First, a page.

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oct links image Robert Robbins, MD
Stanford University School of Medicine, Stanford, CA, USA
Past President, ISHLT


Texas Medical Center Announces New President and Chief Executive Officer
September 15, 2012, Lisa Mayes, Texas Medical Center News

Effective November 5, 2012, Dr. Robert Robbins is the new president and chief executive officer for Texas Medical Center. Robert (Bobby) Robbins, M.D., who currently is professor and chairman of the Department of Cardiothoracic Surgery at Stanford and director of the Stanford Cardiovascular Institute, says he's a longtime fan of the leading-edge research and lifesaving treatments that take place every day in the Texas Medical Center. "I have great respect and admiration for what takes place in the Texas Medical Center," Robbins said, "and I’m humbled to have been selected and entrusted with this leadership position." Read more...


oct links image Gregor Warnecke, MD
Hannover Medical University, Hannover, GERMANY


Parents save son by each giving him a lung
September 13, 2012, The Local, German's News in English

A boy with cystic fibrosis is starting a new life after German doctors performed the country's first double living lung transplant, giving him a lung from each of his mother and father. Surgeons at the Hannover Medical University (MHH) performed a triple operation, using three operating rooms in parallel, with a lung being removed from each parent, and then implanted into 12-year-old Marius. "The operations went well, the parents were able to leave hospital after ten days," said Warnecke. Marius' operation lasted six hours. Read more...


oct links image Michael P Fischbein, MD
Stanford University School of Medicine, Stanford, CA, USA


Stanford Hospital Physicians Give Heart Patient a Second Chance
September 19, 2012, Stanford Hospitals & Clinics News

After four years of successful clinical trials with nearly 200 patients, Stanford had been approved by the FDA as the first facility in the Bay Area to be able to use a new device, the Edwards Sapien transcatheter heart valve, in patients who were not good candidates for the traditional surgical approach. "The device has really advanced the treatment of aortic stenosis with a team approach," Fischbein said, "with cardiologists and cardiac surgeons working together, bringing their experience to the table." Read more...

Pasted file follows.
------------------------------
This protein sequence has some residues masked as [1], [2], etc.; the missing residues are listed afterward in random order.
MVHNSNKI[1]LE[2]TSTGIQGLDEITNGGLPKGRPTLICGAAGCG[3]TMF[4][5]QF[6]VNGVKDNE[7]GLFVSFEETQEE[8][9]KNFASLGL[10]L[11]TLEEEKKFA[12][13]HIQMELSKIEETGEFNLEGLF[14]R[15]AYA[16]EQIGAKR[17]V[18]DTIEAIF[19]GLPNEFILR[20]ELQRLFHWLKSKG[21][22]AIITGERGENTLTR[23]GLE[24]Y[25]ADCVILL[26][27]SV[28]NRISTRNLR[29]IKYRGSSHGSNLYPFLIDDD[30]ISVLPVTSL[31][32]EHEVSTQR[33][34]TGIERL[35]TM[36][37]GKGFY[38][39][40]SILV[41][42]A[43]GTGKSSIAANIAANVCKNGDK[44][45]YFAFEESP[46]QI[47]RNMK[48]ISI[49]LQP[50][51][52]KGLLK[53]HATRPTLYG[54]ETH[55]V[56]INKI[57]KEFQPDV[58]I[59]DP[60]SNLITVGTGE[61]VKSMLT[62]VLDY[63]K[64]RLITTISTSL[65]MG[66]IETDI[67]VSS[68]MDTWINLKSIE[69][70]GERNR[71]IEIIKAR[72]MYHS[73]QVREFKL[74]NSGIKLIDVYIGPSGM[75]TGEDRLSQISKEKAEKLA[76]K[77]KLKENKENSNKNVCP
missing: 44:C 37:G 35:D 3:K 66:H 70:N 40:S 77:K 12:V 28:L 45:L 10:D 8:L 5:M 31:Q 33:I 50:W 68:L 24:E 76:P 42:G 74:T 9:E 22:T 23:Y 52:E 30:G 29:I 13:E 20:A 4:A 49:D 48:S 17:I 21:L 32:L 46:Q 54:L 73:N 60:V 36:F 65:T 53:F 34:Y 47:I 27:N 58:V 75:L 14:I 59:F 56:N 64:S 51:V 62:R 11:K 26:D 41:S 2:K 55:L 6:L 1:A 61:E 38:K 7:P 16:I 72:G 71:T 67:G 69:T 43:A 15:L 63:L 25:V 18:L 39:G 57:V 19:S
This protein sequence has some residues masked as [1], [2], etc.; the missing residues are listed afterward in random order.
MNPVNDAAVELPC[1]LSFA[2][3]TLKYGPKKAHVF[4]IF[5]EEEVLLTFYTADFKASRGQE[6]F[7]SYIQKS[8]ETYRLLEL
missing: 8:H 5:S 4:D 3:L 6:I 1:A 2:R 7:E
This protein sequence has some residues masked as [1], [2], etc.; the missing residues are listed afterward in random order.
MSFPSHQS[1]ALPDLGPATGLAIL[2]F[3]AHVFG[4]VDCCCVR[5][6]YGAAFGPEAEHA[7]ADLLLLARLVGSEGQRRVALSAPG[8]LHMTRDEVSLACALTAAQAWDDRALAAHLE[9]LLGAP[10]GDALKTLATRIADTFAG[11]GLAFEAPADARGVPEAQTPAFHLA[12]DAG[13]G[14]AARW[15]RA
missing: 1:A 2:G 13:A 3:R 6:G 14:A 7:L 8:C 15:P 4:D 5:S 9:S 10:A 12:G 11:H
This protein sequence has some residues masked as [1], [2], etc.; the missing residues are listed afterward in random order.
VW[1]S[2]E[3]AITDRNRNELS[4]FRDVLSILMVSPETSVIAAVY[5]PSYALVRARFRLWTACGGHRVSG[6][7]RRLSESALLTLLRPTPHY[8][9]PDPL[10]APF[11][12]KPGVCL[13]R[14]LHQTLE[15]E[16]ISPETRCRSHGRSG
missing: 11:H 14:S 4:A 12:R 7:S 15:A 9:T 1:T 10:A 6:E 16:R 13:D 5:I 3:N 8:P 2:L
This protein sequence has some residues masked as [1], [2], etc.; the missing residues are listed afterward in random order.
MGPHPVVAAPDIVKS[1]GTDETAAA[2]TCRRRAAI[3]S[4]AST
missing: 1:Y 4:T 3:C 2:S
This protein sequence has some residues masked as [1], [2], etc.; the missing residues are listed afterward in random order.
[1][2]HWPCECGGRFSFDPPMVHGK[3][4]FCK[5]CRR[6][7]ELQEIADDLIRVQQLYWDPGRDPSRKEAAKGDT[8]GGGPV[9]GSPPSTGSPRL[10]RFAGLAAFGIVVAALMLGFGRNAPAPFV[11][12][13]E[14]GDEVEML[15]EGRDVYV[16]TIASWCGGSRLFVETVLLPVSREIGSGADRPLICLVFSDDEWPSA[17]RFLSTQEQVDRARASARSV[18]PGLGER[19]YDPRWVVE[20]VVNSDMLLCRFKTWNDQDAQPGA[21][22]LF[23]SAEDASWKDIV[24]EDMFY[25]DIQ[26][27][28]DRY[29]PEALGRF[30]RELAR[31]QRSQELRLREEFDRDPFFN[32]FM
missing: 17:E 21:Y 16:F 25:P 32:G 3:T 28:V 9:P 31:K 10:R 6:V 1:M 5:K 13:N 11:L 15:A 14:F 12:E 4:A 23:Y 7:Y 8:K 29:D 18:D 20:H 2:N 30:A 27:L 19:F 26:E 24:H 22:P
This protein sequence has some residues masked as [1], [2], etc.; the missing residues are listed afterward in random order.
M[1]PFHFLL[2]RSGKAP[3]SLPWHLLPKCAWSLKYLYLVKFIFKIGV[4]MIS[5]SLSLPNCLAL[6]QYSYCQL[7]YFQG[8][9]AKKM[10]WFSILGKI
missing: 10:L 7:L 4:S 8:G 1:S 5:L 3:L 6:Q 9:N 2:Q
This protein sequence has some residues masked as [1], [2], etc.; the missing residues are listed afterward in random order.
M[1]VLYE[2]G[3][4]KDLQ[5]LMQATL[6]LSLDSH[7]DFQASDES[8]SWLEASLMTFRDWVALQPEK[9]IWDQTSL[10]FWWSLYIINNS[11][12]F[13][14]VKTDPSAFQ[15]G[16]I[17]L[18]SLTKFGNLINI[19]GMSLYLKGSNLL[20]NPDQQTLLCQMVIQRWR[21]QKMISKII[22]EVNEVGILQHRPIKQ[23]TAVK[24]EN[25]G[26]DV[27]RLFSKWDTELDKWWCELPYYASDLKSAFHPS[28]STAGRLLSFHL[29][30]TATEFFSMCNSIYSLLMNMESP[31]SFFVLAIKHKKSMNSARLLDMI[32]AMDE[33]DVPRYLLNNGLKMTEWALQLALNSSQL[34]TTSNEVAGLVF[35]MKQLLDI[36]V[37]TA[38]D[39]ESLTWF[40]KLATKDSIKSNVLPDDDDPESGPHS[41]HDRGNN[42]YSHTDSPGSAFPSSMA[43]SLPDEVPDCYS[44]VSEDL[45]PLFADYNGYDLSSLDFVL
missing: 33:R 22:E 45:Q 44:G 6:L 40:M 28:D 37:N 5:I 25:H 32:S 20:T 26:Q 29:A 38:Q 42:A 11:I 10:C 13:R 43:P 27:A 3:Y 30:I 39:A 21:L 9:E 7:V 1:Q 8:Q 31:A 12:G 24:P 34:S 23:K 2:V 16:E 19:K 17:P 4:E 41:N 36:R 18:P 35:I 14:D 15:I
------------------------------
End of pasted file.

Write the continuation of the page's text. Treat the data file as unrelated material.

oct links image George Sokos, DO
West Penn Allegheny Health System, Pittsburgh, PA, USA


AGH Cardiovascular Researchers Target Key Pathway in Brain to Repair Failing Hearts
September 11, 2012, West Penn Allegheny Health System News

Allegheny General Hospital (AGH) is enrolling patients in a clinical trial exploring an investigational, implantable electrical stimulation device to determine whether the technology can not only relieve symptoms of congestive heart failure but slow the progression of this all-too-common disease that is the leading cause of hospital admissions in adults over age 65. "Congestive heart failure, when the heart becomes weakened and cannot pump as much blood as it should, is the most rapidly growing cardiovascular disorder in the United States," said George Sokos, DO, a heart failure cardiologist at AGH and principal investigator for the new clinical trial, known as INOVATE-HF. Read more...


oct links image Sunjay Kaushal, MD, PhD
University of Maryland School of Medicine, Baltimore, MD, USA


University of Maryland Study Suggests Neonatal Cardiac Stem Cells May Help Mend Children's Broken Hearts
September 12, 2012, University of Maryland SOM News & Events

Researchers at the University of Maryland School of Medicine, who are exploring novel ways to treat serious heart problems in children, have conducted the first direct comparison of the regenerative abilities of neonatal and adult-derived human cardiac stem cells. "The surprising finding is that the cells from neonates are extremely regenerative and perform better than adult stem cells," says the study's senor author, Sunjay Kaushal, MD, PhD, associate professor of surgery at the University of Maryland School of Medicine and director, pediatric cardiac surgery at the University of Maryland Medical Center. "We are extremely excited and hopeful that this new cell-based therapy can play an important role in the treatment of children with congenital heart disease, many of whom don't have other options." Read more...


oct links image Alexander Krupnick, MD
Washington University School of Medicine, St Louis, MO, USA


Key immune cell may play role in lung cancer susceptibility
September 20, 2012, Washington University in St Louis Newsroom

Why do many heavy smokers evade lung cancer while others who have never lit up die of the disease? The question has vexed scientists for decades. Now, new research at Washington University School of Medicine in St. Louis suggests a key immune cell may play a role in lung cancer susceptibility. "We want to know whether heavy smokers who don't get lung cancer have natural killer cells that are somehow better at destroying newly developing lung cancer cells," says Krupnick, associate professor of surgery. "And, by comparison, do patients who have never smoked but develop lung cancer have weak natural killer cells?" Read more...